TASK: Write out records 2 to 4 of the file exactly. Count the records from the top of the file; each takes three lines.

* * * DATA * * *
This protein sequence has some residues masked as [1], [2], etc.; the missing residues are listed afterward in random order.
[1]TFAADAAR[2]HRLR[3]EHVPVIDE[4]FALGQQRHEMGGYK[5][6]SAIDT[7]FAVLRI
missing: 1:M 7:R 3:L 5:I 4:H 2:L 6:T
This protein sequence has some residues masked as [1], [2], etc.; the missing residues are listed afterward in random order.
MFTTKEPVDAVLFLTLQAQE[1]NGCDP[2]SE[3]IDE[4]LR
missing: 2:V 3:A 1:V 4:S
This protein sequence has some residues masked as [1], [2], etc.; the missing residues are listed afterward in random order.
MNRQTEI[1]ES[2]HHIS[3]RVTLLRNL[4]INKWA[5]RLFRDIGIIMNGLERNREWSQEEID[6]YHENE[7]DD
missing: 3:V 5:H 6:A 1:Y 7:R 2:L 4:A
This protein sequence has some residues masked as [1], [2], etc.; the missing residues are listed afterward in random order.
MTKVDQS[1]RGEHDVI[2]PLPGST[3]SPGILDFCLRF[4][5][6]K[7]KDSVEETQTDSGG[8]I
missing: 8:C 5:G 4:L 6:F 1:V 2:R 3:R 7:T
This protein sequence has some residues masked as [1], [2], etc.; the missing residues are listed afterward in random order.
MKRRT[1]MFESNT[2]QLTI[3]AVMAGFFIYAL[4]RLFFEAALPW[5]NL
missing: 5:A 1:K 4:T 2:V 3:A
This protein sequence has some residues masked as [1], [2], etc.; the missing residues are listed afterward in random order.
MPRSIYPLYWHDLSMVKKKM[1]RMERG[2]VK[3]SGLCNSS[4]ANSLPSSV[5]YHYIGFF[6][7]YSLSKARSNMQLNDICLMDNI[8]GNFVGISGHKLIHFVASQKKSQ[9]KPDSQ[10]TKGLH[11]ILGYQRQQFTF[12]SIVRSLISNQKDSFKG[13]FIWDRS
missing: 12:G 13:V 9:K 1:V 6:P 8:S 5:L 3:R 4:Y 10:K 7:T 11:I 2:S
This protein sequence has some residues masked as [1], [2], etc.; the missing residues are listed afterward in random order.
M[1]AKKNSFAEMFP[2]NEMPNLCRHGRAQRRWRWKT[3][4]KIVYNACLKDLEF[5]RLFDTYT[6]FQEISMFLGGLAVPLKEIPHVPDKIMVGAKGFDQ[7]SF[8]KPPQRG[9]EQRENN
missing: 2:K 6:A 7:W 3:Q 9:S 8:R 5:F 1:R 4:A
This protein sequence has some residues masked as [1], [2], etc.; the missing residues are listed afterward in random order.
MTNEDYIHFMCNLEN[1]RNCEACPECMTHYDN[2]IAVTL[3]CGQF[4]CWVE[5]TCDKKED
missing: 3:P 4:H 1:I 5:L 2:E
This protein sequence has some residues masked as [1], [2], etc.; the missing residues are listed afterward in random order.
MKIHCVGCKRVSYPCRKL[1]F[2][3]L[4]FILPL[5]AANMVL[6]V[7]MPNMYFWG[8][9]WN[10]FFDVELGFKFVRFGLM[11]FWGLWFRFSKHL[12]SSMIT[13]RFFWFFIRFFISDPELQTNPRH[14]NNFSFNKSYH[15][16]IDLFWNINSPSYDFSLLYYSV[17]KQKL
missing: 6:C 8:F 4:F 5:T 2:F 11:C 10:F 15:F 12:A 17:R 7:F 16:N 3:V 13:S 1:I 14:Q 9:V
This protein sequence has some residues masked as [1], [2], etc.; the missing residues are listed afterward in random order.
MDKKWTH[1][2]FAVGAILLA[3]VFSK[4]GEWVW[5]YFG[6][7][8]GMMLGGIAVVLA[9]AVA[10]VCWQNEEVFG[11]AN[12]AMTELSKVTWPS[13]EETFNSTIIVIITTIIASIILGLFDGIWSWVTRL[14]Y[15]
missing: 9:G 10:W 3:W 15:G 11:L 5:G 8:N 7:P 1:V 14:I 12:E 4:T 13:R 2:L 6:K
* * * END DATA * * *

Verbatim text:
This protein sequence has some residues masked as [1], [2], etc.; the missing residues are listed afterward in random order.
MFTTKEPVDAVLFLTLQAQE[1]NGCDP[2]SE[3]IDE[4]LR
missing: 2:V 3:A 1:V 4:S
This protein sequence has some residues masked as [1], [2], etc.; the missing residues are listed afterward in random order.
MNRQTEI[1]ES[2]HHIS[3]RVTLLRNL[4]INKWA[5]RLFRDIGIIMNGLERNREWSQEEID[6]YHENE[7]DD
missing: 3:V 5:H 6:A 1:Y 7:R 2:L 4:A
This protein sequence has some residues masked as [1], [2], etc.; the missing residues are listed afterward in random order.
MTKVDQS[1]RGEHDVI[2]PLPGST[3]SPGILDFCLRF[4][5][6]K[7]KDSVEETQTDSGG[8]I
missing: 8:C 5:G 4:L 6:F 1:V 2:R 3:R 7:T